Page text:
Essays, reflections and more

A tale of two Yorkshire lads

The careers of two present-day England players have been noticeably intertwined since their days in youth cricket

Matthew Bremner

February 14, 2014

Comments: 8 | Text size: A | A

Joe Root and Jonny Bairstow put on 106 for the sixth wicket, Cricket Australia Invitational XI v England, Sydney, 3rd day, November 15, 2013
Joe Root and Jonny Bairstow: two of a northern kind © Getty Images
Enlarge
Related Links
Players/Officials: Jonny Bairstow | Joe Root
Teams: England | Yorkshire

I was loitering down by the nets at the Grange cricket ground on a June morning in 2008. I remember I was giving one of our batsmen wayward throwdowns and thinking anxiously about potential failure. I had pre-match nerves; those nerves that make it impossible to engage in an earnest conversation, throw the ball properly in the warm-up, or think about anything bar the first ball sailing down the leg side from a too-cocked wrist and a collapsing action - which "causes that unnaturally slingy action", I could hear my coach saying.

We, Scotland U-19s, were to play the Yorkshire academy that day. It was the highest-level fixture that most of us, certainly I, had played in up until that point, and as a consequence we all felt ourselves nervous and preoccupied.

"Matty, look!" I remember my team-mate shouting, "Here they come, the opposition lads."

And indeed they had: swaggering into the grounds with their kit bags and their confidence - both bigger than their fledging careers might have then justified - they had that air of aloofness, but not necessarily of condescending, which a more experienced team usually has over diminutive opposition. In comparison to my four years of cricket on the gurgling slurp of sodden Scottish outfields, these immaculately track-suited youths, six new stickered bats to each man, made me feel a little agricultural and messy.

Perhaps 20 minutes later, two Yorkshire players who had broken off from the main squadron came strutting towards the nets where some of us were still warming-up. One was tall and rangy, with dark brown long hair. He was wearing a cap and a sneer. The other was significantly shorter, almost lost in his tracksuit, with short blond hair. He wore braces and a metallic Milkybar kid grin.

Initially they commenced with some lazy batting drills and talked loudly so we might hear them. And indeed, it wasn't long before they were interrupted by a few of the more confident and experienced members of our team.

The taller one introduced himself as Chris Allinson and the shorter one just said that his name was Joe. I do remember finding it strange at the time that one player should introduce himself thoroughly and the other not. Should I have heard of Chris Allinson? Obviously I should have no idea who "Joe" was.

A reel of anecdotes and names was spun off unnaturally early into the conversation:

"No, Sajid Mahmood isn't that fast!"

"Yeah, I played Andrew Flintoff in a 2nd XI game"

"Yeah, I played for the England youth teams."

When he had finished this barrage of self-aggrandising narratives, Allinson turned to the sheepish, peachy-skinned youth at his side and commenced with another salvo of superlatives. Joe had remained quiet - a series of blushing grins and non-committal shrugs standing in for his words - and did so even when Allinson continued chronicling his glories.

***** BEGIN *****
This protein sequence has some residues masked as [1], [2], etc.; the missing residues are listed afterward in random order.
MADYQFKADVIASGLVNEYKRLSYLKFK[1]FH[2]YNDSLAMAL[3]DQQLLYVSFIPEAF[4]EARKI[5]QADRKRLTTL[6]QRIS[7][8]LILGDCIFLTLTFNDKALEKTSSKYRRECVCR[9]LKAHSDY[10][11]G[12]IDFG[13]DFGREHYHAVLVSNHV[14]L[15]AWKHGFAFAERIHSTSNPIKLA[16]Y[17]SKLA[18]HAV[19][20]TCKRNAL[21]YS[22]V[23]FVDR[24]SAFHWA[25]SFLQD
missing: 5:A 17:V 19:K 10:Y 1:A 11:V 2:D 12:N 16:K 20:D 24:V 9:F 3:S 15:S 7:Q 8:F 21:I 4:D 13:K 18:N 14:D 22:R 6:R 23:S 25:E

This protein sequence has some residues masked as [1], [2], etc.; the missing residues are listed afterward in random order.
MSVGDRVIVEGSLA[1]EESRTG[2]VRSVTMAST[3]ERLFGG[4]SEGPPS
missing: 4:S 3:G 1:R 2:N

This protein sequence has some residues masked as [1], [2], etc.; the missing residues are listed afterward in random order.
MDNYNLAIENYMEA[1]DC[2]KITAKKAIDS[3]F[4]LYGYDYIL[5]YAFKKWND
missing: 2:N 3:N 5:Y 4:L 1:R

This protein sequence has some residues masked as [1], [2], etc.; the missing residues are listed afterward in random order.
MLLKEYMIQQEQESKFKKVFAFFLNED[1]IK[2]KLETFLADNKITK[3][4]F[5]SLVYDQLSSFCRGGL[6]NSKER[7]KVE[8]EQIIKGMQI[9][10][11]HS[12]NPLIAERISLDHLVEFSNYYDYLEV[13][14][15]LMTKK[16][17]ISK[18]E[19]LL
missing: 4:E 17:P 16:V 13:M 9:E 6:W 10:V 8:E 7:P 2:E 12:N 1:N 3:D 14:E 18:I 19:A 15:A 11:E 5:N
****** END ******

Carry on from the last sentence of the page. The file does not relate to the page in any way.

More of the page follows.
We were told Joe was the next best thing, "a verified run machine" and sure to play for England in the near future. He was sure to crack out another hundred against "you boys". Joe still said nothing; he simply motioned to the guffawing Allinson that they should perhaps join the rest of the team for the warm-up.

After they had made their way to the other side of the ground, I think we were all left feeling a number of things. Some were sceptical about the boys' proclamations, some were intimidated. I just felt intrigued by the facility of this "Joe" to shrug off such aggrandising accolades. Perhaps he just knew he was capable of doing what was said about him, and that he needed no exterior arrogance to compensate for the internal insecurity that most of us feel when placed in positions of authority.

****

We were sat on the first level of the tall, spindly Grange Pavilion, watching and talking about the game. Yorkshire had won the toss and had sent us into bat. Our openers where being subjected to some lively short-pitched bowling from the messy elasticity of their opening bowler, Michael Chadwick.

"See that guy over there, yeah, he's the son of that England wicketkeeper who committed suicide. I think his name's Bairstow," someone told me.

"He's meant to be really good, though, he's played for the England youth teams," he added in what seemed a truly crass and irritating non-sequitur.

As I looked on I didn't know what I was supposed to see: a super-talented, melancholic glove-man catching and then collapsing in front of my eyes? How many times on different cricket fields by different players on different teams has that sentence been uttered; said over and over again behind Jonny Bairstow's back, and thought over and over again in his presence?

Indeed, that's the problem with these gossipy narratives: they occlude one's ability to watch anyone play by making the reality seem somehow insubstantial. And so I would be lying if I were to be overly aggrandising or hyper-critical of the display I witnessed. What I saw was a wicketkeeper who caught the balls he was supposed to and didn't drop the balls he wasn't. Perhaps at times he appeared a little stiff and taut behind the stumps, and he certainly wasn't predisposed to the garrulousness and inanity of the textbook keeper. Apart from that he just seemed good at what he was doing.